2nd World Rimfire Championships

18-23 July 2016 - Lisbon, Portugal

[ Benchrest ]

The whole planet seemed to be watching as Australia’s three teams put in impressive performances at the 2016 World Rimfire Championships for Benchrest rifle shooting in Portugal. Australia’s A team won the title while the C team threesome landed fifth spot and the B team trio finished ninth in the tournament, which ran from July 18 to 23 at the Jamor Sporting Range in Lisbon. And while events were unfolding the Aussies were the centre of global attention thanks to Facebook accounts set up by Norm Bardell and hardened campaigner Stuart Elliott.

There were certainly plenty of tales to tell amid the ranks of elite Benchrest shooters as the A team unit of SSAA member Norm (squad captain), Stuart and John Matthews clinched top spot in their grouping. The C team line-up of Richard Lightfoot, Roy MacCarthy and Norm’s 12-year-old son Caden earned fifth placing. And a creditable ninth position was the end result for Joy Harrison, Bill Simmons and Richard Powell, who formed the B selection. Travelling reserve Peter Haberecht was also able to show his ability when he performed in the singles competition.

The outcome meant that Stuart became the first person to win gold at both the World Centrefire Championships (group shooting) and now the World Rimfire Championships (score shooting). It had been a goal of his since the Rimfire Championships started. Stuart’s Centrefire golds came in 1995 and 2009.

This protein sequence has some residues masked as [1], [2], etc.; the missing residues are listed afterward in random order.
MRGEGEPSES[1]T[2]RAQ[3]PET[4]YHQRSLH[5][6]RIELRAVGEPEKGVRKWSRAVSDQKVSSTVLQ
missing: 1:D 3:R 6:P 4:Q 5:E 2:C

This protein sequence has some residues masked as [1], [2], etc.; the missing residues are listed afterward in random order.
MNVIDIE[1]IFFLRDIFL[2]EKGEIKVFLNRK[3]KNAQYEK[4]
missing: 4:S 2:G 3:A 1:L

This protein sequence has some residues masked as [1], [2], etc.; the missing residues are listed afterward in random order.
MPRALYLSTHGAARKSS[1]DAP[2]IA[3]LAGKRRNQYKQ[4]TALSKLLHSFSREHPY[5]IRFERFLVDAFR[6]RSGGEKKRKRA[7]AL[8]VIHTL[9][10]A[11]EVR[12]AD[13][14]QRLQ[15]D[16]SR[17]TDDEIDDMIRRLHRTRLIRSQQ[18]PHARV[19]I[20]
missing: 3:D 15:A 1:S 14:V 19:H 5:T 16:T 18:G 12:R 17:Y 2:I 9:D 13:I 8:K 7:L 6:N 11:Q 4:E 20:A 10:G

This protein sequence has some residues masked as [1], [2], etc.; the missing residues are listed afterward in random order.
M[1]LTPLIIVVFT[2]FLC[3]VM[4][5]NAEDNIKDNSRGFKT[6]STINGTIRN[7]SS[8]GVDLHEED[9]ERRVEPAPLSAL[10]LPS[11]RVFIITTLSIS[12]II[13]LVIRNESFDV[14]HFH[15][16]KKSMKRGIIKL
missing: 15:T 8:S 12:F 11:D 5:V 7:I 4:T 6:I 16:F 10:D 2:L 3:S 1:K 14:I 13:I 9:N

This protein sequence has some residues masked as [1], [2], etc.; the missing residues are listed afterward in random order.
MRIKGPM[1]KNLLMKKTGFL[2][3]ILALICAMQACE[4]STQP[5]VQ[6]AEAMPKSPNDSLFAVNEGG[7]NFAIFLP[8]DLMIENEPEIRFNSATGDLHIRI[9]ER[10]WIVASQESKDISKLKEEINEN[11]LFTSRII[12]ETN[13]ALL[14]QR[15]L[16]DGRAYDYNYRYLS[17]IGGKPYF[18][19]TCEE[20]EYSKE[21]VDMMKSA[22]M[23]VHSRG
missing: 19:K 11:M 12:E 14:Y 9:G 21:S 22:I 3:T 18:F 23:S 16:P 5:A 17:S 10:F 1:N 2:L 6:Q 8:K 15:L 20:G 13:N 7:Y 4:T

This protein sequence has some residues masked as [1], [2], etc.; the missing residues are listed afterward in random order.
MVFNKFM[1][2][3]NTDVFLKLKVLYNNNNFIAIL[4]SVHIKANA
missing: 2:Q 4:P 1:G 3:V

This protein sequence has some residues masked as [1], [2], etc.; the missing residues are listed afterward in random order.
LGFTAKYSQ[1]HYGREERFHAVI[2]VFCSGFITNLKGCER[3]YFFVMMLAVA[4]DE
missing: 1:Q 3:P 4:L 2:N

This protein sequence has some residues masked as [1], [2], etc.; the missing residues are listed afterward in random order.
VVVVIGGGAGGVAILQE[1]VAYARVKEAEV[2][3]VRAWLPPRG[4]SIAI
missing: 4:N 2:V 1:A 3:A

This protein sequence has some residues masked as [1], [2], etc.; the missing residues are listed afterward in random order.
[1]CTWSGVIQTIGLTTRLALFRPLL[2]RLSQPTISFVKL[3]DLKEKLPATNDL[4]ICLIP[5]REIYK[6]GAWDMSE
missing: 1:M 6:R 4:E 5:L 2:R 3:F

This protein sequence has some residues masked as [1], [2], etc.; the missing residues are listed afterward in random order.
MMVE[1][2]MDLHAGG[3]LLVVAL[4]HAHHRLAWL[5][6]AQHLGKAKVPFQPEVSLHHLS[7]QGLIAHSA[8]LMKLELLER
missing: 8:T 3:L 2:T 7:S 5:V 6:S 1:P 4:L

Judging by what the intrepid Aussies contingent managed, the whole trip was one to remember forever. “It was a pretty awesome experience,” said Norm. “We started with practice then went into the team events. It was quite intense as you tend to shoot differently as teams than individuals because you don’t want to let the others in your team down.”

As well as concentrating on his own role as overall team captain, Norm was busy keeping an eye on Caden. “Caden had a bit of a panic attack at first as he was wondering whether he could match up with the rest and he was feeling like a bit of a spare part,” said Norm. “But Stuart [Elliott] has been through all this before. He took Caden aside and had a bit of a talk which did him the world of good...Stuart was a real stalwart, as was Richard Lightfoot.”